Why We Wouldn't Buy Automotive Stocks
Just Yet: Part 2
Myron D. Stokes
Why are there so many people buying SUVs? Because their accountants told them to, that's why. In the last decade SUVs have accounted for nearly 50 percent of all vehicles sold in the U.S. Sales have grown 287 percent since 1990, far outpacing the vehicle market overall - an increase of percent 41. If you removed SUVs from the mix, the market grew only 21 percent.
The move towards SUVs is due in no small part to higher residual values in leases and which closed the acquisition gap so significantly that buyers, faced with a choice of a car or SUV, invariably chose the latter.
Besides the increased affordability factor, SUVs were rapidly becoming more content and comfort oriented. Consequently, for many people, the decision was a no-brainer.
Clearly, with more SUVs on the road, it doesn't take rocket science -- or a rocket scientist -- to determine they would have an ever increasing presence in accident statistics. And as a result, this SUV explosion contributed mightily to the ongoing safety controversy by becoming the consumer vehicle of choice.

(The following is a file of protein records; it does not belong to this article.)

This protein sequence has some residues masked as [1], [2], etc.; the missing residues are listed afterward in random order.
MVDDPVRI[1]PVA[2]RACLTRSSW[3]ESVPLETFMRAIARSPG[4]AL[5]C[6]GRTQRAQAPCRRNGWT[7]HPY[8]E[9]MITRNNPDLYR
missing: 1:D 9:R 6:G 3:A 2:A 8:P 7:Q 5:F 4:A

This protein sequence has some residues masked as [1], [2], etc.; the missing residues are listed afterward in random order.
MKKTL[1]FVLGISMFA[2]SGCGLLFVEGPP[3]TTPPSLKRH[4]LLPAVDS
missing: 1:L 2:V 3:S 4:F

The following McDonald Investments report, written by Senior Analyst Brett D. Hoselton and Christopher D. Manuel, is the second in the series "Why We wouldn't Buy Automotive Stocks Just Yet" (1st document) and is entitled "Why The North American Auto Industry May Never Be as Profitable As It Was in The 1990s."
This 55-page document, available as an ER PDF download, explores - no pun intended - the SUV phenomenon and its across the board economic impact.
It also discusses current indications of an impending drop in SUV sales - a direct result of the market downturn and political pressure.
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